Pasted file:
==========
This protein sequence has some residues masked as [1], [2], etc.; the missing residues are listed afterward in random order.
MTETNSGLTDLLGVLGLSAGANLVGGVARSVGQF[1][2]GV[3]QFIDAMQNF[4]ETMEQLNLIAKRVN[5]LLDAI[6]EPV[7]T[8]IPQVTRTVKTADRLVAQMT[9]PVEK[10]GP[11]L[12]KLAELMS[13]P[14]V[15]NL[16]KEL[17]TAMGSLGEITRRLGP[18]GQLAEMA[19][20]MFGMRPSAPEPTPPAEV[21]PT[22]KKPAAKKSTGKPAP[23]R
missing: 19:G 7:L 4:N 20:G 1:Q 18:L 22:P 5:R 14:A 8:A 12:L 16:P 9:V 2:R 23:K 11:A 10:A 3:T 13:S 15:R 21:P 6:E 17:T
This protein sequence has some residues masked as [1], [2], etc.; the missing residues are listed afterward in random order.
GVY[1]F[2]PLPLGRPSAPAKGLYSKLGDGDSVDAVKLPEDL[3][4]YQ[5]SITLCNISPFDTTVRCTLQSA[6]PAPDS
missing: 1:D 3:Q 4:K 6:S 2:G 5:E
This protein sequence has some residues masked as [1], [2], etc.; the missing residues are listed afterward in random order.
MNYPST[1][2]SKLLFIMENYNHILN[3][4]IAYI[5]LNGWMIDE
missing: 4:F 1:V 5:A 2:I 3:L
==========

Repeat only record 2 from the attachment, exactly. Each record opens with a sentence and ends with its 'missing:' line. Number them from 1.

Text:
This protein sequence has some residues masked as [1], [2], etc.; the missing residues are listed afterward in random order.
GVY[1]F[2]PLPLGRPSAPAKGLYSKLGDGDSVDAVKLPEDL[3][4]YQ[5]SITLCNISPFDTTVRCTLQSA[6]PAPDS
missing: 1:D 3:Q 4:K 6:S 2:G 5:E